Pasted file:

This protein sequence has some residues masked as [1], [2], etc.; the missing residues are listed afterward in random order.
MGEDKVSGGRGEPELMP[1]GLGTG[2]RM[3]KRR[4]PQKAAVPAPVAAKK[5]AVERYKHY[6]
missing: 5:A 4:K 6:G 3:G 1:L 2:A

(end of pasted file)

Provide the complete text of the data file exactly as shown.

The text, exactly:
This protein sequence has some residues masked as [1], [2], etc.; the missing residues are listed afterward in random order.
MGEDKVSGGRGEPELMP[1]GLGTG[2]RM[3]KRR[4]PQKAAVPAPVAAKK[5]AVERYKHY[6]
missing: 5:A 4:K 6:G 3:G 1:L 2:A